* Analysts ask if Bank of England will follow Fed

* Stocks remain close to this week’s record highs

* Treasury yields rise; dollar near two-month highs

* Gold gains ground after earlier plunge

By Huw Jones

LONDON, June 18 (Reuters) – Wall Street headed for a weak
start on Friday as investors reassessed their bets on recovery
plays after the U.S. Federal Reserve’s hawkish stance further
fuelled the dollar, while denting prices of commodities and
other reflation plays.

U.S. stock futures were down 0.5% to 0.7% with losses
accelerating an hour ahead of the market open, when St. Louis
Federal Reserve president James Bullard told CNBC that inflation
was more intense than expected.

Those comments sent the U.S. dollar index to 92.074,
the highest in more than two months, and U.S. 10-year Treasury
yields back above 1.5% after Thursday’s drop.

“It’s a bit of dust settling, with no panic and the grown up
reaction is encouraging,” said Ned Rumpeltin, European Head of
Currency Strategy at TD Securities.

While the Fed messaging on Wednesday indicated no clear end
to supportive policy measures such as bond buying, signals of
faster-than-expected rate hikes indicated its concern about
inflation as the U.S. economy recovers from the COVID-19

The comments led to moves like the U.S. Treasury yield curve
rolling over dramatically and sending the dollar higher, helping
to suck momentum out of reflation trades that bet on recovery.

“The Fed was very important for market psychology and will
continue to resonate for some time, but we knew it was coming
and it was just a question of when after the U.S. and global
economies improved,” Rumpeltin said.

Friday is also “quadruple witching day” on Wall Street when
options and futures on stocks and stock indexes expire, which
can trigger volatility in markets around the close.

“The popular explanation of the faltering of reflation
trades is the belief that growth is peaking while the Fed will
keep inflation in check,” said Marija Vertimane, senior
strategist at State Street Global Markets.

“We disagree and (are) happy to buy the dip in cyclical
stocks,” Vertimane said.

Goldman Sachs said a slip in commodity prices following the
Fed’s comments created a buying opportunity.

In Europe, the pan-European STOXX index of shares
eased 0.75% to 455.88 points, just below Monday’s record high of

The MSCI world equity index was off 0.23% at
713.24 points after hitting a record high of 722.32 on Tuesday,
while Paris and Frankfurt were down 0.6% to 1%.

Stocks in London fell 1.18% after data showed
British retail sales fell unexpectedly last month as a lifting
of lockdown restrictions encouraged spending in restaurants
rather than shops.

The dollar was heading for its best week in nearly
nine months as investors priced in a sooner-than-expected ending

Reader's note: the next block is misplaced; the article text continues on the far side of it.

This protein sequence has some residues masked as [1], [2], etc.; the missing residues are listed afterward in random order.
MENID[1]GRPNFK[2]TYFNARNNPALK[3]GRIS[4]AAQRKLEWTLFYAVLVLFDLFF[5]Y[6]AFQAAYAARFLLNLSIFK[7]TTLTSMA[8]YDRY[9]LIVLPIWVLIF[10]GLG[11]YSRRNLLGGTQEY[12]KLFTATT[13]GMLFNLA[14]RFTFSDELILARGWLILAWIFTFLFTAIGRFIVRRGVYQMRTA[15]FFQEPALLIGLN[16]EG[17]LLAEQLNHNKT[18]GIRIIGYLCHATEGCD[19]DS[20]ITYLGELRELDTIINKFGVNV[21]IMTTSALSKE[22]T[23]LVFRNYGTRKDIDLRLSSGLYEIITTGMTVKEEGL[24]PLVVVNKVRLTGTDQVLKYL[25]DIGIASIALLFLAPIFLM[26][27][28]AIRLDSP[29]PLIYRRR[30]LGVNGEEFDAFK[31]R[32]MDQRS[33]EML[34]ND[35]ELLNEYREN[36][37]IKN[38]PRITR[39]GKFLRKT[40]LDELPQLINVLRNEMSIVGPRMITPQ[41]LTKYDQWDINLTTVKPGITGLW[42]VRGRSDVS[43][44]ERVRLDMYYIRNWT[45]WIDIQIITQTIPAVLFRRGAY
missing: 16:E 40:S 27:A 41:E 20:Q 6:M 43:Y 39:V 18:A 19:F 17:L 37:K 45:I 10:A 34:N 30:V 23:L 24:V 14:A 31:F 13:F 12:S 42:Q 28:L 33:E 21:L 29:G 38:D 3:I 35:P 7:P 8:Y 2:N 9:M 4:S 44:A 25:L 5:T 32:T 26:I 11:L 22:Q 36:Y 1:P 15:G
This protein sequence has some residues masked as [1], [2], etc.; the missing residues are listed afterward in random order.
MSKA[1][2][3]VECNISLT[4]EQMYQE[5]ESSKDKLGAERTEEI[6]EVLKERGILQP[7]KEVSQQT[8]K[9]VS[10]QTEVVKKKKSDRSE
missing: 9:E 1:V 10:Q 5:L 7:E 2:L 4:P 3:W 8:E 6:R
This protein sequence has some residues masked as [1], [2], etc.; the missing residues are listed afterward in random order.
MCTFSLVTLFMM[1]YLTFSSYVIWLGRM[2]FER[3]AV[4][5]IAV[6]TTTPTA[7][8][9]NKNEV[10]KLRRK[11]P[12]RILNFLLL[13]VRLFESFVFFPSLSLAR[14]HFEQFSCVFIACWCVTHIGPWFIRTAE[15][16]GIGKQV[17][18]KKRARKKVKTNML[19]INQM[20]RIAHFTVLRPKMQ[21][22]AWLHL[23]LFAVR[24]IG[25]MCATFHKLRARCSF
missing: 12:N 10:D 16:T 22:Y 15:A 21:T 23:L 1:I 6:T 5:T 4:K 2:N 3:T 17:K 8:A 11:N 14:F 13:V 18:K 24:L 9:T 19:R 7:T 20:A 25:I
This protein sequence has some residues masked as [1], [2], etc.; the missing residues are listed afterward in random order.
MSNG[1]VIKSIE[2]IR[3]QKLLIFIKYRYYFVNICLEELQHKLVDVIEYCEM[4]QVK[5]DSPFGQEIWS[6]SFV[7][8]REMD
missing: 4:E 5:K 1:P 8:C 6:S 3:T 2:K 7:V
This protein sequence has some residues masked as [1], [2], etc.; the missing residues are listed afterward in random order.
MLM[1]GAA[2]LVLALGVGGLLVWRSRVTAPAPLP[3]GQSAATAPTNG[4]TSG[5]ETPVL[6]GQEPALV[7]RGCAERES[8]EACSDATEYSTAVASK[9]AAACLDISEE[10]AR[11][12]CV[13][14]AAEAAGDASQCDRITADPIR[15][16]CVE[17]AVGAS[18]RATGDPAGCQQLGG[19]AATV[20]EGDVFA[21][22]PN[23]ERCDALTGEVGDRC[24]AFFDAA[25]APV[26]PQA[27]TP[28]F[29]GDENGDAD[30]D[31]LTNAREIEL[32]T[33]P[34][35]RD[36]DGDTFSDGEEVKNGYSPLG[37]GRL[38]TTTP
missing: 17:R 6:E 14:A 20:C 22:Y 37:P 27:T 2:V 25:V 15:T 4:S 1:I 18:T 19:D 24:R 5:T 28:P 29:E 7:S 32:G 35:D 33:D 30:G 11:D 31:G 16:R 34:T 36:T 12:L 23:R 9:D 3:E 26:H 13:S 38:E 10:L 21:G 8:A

to extraordinary U.S. monetary stimulus.

Strength in the greenback pushed oil lower for a second
straight session, while spot gold remained down around 5% for
the week after the Fed dented the yellow metal’s safe haven


“What is pretty obvious is that the inflation genie is
starting to sneak out of the bottle, and that will be a major
driver of interest rates in the short to medium term,” said
James McGlew, executive director of corporate stockbroking at
Argonaut in Perth.

In Europe, analysts were already asking if the Bank of
England, whose monetary policy committee meets next week, will
follow in the Fed’s footsteps and adopt a more bullish tone on
the economy and what that would mean for the path of UK stimulus
and interest rates.

In Asia, MSCI’s broadest index of Asia-Pacific shares
outside Japan was flat after falling for four
sessions. Chinese blue-chip A shares were also little
changed, along with Japan’s Nikkei.

Gold prices, which plunged following the Fed comments, edged
higher but were still set for their worst week since March 2020.
Spot gold was last up 1.1% at $1,792 per ounce.

Higher expectations of inflation continued to lift
long-dated U.S. Treasury yields. Benchmark 10-year notes
yielded 1.4768%, off 0.034 from a close of 1.511% on

The dollar pulled back against the yen to 110.13, and
the euro was flat at $1.1909

Oil prices took a hit from the strong dollar as concerns
over demand and new Iranian supply also weighed.

Global benchmark Brent crude was down 0.7% at $72.53
a barrel after settling at its highest price since April 2019 on
Wednesday. U.S. West Texas Intermediate crude, which
touched its highest level since October 2018 on Wednesday, shed
0.66% to $70.57.

(Additional reporting by Thyagaraju Adinarayan, Andrew
Galbraith and Tom Westbrook Editing by Alexander Smith and Mark